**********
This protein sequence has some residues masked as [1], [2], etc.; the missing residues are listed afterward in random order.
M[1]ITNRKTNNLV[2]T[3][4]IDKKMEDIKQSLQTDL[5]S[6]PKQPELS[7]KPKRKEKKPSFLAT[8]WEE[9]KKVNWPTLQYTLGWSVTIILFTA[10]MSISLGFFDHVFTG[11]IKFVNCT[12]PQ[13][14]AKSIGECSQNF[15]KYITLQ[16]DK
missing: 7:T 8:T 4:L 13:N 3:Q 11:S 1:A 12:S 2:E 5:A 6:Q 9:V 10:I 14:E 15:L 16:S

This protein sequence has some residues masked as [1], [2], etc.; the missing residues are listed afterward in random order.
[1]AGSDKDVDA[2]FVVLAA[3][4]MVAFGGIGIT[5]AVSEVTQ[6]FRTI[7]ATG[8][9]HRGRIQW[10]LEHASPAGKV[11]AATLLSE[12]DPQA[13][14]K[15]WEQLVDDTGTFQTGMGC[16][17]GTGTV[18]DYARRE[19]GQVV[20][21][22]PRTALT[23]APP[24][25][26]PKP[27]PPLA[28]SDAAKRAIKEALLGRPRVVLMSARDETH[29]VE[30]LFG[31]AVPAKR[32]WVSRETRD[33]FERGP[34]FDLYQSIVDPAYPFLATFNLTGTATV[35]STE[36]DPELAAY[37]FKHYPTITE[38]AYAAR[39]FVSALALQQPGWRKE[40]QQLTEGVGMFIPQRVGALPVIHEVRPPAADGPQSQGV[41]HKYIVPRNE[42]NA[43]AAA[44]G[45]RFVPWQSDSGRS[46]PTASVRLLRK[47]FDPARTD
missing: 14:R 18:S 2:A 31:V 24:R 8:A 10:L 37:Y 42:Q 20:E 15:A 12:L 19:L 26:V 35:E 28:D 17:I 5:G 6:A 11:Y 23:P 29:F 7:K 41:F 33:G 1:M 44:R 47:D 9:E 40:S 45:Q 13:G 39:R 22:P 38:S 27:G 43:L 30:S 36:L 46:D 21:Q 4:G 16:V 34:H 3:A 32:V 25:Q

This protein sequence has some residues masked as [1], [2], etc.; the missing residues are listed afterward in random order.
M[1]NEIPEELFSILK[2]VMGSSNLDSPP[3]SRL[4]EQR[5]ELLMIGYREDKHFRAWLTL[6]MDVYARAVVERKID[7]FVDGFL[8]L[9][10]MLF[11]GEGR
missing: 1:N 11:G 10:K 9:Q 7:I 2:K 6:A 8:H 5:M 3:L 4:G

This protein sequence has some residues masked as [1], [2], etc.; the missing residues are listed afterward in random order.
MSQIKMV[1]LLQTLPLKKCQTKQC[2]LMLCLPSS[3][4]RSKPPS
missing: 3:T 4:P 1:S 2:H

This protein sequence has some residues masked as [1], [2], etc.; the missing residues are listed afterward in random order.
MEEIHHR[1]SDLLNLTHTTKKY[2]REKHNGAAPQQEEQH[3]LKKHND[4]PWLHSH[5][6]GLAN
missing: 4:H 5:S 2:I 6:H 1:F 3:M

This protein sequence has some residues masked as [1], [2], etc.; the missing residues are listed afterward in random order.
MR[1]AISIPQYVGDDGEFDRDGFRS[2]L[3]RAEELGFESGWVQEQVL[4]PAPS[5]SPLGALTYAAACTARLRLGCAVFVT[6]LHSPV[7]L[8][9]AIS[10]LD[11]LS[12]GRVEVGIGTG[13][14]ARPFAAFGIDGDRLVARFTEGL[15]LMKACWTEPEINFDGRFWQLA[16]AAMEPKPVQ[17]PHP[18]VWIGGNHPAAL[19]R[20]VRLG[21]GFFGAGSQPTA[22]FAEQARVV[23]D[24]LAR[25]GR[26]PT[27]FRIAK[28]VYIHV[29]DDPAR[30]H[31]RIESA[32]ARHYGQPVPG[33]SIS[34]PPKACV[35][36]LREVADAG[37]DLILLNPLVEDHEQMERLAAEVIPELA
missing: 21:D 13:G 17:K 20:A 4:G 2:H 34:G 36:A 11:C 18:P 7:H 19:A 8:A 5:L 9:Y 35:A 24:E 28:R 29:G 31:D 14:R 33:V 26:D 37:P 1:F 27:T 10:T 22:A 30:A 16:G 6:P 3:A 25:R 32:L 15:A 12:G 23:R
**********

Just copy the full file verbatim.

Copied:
This protein sequence has some residues masked as [1], [2], etc.; the missing residues are listed afterward in random order.
M[1]ITNRKTNNLV[2]T[3][4]IDKKMEDIKQSLQTDL[5]S[6]PKQPELS[7]KPKRKEKKPSFLAT[8]WEE[9]KKVNWPTLQYTLGWSVTIILFTA[10]MSISLGFFDHVFTG[11]IKFVNCT[12]PQ[13][14]AKSIGECSQNF[15]KYITLQ[16]DK
missing: 7:T 8:T 4:L 13:N 3:Q 11:S 1:A 12:S 2:E 5:A 6:Q 9:V 10:I 14:E 15:L 16:S

This protein sequence has some residues masked as [1], [2], etc.; the missing residues are listed afterward in random order.
[1]AGSDKDVDA[2]FVVLAA[3][4]MVAFGGIGIT[5]AVSEVTQ[6]FRTI[7]ATG[8][9]HRGRIQW[10]LEHASPAGKV[11]AATLLSE[12]DPQA[13][14]K[15]WEQLVDDTGTFQTGMGC[16][17]GTGTV[18]DYARRE[19]GQVV[20][21][22]PRTALT[23]APP[24][25][26]PKP[27]PPLA[28]SDAAKRAIKEALLGRPRVVLMSARDETH[29]VE[30]LFG[31]AVPAKR[32]WVSRETRD[33]FERGP[34]FDLYQSIVDPAYPFLATFNLTGTATV[35]STE[36]DPELAAY[37]FKHYPTITE[38]AYAAR[39]FVSALALQQPGWRKE[40]QQLTEGVGMFIPQRVGALPVIHEVRPPAADGPQSQGV[41]HKYIVPRNE[42]NA[43]AAA[44]G[45]RFVPWQSDSGRS[46]PTASVRLLRK[47]FDPARTD
missing: 14:R 18:S 2:A 31:V 24:R 8:A 10:L 37:Y 42:Q 20:E 15:A 12:L 19:L 26:V 35:E 28:D 17:I 5:G 6:A 11:Y 23:P 29:F 7:K 41:F 33:G 1:M 44:R 47:D 9:E 40:S 45:Q 13:G 39:R 22:P 38:S 27:G 43:L 30:S 36:L 46:D 21:Q 4:G 16:V 34:H 3:A 32:V 25:Q

This protein sequence has some residues masked as [1], [2], etc.; the missing residues are listed afterward in random order.
M[1]NEIPEELFSILK[2]VMGSSNLDSPP[3]SRL[4]EQR[5]ELLMIGYREDKHFRAWLTL[6]MDVYARAVVERKID[7]FVDGFL[8]L[9][10]MLF[11]GEGR
missing: 1:N 11:G 10:K 9:Q 7:I 2:K 6:A 8:H 5:M 3:L 4:G

This protein sequence has some residues masked as [1], [2], etc.; the missing residues are listed afterward in random order.
MSQIKMV[1]LLQTLPLKKCQTKQC[2]LMLCLPSS[3][4]RSKPPS
missing: 3:T 4:P 1:S 2:H

This protein sequence has some residues masked as [1], [2], etc.; the missing residues are listed afterward in random order.
MEEIHHR[1]SDLLNLTHTTKKY[2]REKHNGAAPQQEEQH[3]LKKHND[4]PWLHSH[5][6]GLAN
missing: 4:H 5:S 2:I 6:H 1:F 3:M

This protein sequence has some residues masked as [1], [2], etc.; the missing residues are listed afterward in random order.
MR[1]AISIPQYVGDDGEFDRDGFRS[2]L[3]RAEELGFESGWVQEQVL[4]PAPS[5]SPLGALTYAAACTARLRLGCAVFVT[6]LHSPV[7]L[8][9]AIS[10]LD[11]LS[12]GRVEVGIGTG[13][14]ARPFAAFGIDGDRLVARFTEGL[15]LMKACWTEPEINFDGRFWQLA[16]AAMEPKPVQ[17]PHP[18]VWIGGNHPAAL[19]R[20]VRLG[21]GFFGAGSQPTA[22]FAEQARVV[23]D[24]LAR[25]GR[26]PT[27]FRIAK[28]VYIHV[29]DDPAR[30]H[31]RIESA[32]ARHYGQPVPG[33]SIS[34]PPKACV[35][36]LREVADAG[37]DLILLNPLVEDHEQMERLAAEVIPELA
missing: 21:D 13:G 17:K 20:A 4:G 2:H 34:G 36:A 11:C 18:P 7:H 19:A 8:A 5:L 9:Y 35:A 24:E 28:R 29:G 31:D 14:R 33:V 26:D 37:P 1:F 27:T 10:T 22:A 30:A 16:G 6:P 3:A 25:R 32:L 15:A 12:G 23:R